Mapping the context and practice of training, development and HRD in European call centres

Thomas Garavan, John Wilson, Christine Cross, Ronan Carbery, I Sieben, A de Grip, C Strandberg, Clare Gubbins, Valerie Shanahan, Carol Hogan, Martin McCracken, Norma Heaton

Research output: Contribution to journalArticle

13 Citations (Scopus)

Abstract

Purpose – Utilising data from 18 in-depth case studies, this study seeks to explore training, development and human resource development (HRD) practices in European call centres. It aims to argue that the complexity and diversity of training, development and HRD practices is best understood by studying the multilayered contexts within which call centres operate. Call centres operate as open systems and training, development and HRD practices are influenced by environmental, strategic, organisational and temporal conditions. Design/methodology/approach – The study utilised a range of research methods, including in-depth interviews with multiple stakeholders, documentary analysis and observation. The study was conducted over a two-year period. Findings – The results indicate that normative models of HRD are not particularly valuable and that training, development and HRD in call centres is emergent and highly complex. Originality/value – This study represents one of the first studies to investigate training and development and HRD practices and systems in European call centres.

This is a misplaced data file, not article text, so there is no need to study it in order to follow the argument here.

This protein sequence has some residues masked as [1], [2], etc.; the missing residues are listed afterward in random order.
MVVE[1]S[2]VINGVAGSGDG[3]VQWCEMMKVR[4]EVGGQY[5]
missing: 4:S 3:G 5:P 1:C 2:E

LanguageEnglish
Pages612-728
JournalJournal of European Industrial Training, ():.
Volume32
Issue number8
DOIs
Publication statusPublished - 1 Aug 2008

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Training and development
Call centres
Human resource development
Open systems
Stakeholder analysis
In-depth interviews
Research methods
Multiple stakeholders
Design methodology

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Garavan, Thomas ; Wilson, John ; Cross, Christine ; Carbery, Ronan ; Sieben, I ; de Grip, A ; Strandberg, C ; Gubbins, Clare ; Shanahan, Valerie ; Hogan, Carol ; McCracken, Martin ; Heaton, Norma. / Mapping the context and practice of training, development and HRD in European call centres. In: Journal of European Industrial Training, ():. 2008 ; Vol. 32, No. 8. pp. 612-728.
@article{55d4239a609b4895b45c1a7f8c2d1cb9,
title = "Mapping the context and practice of training, development and HRD in European call centres",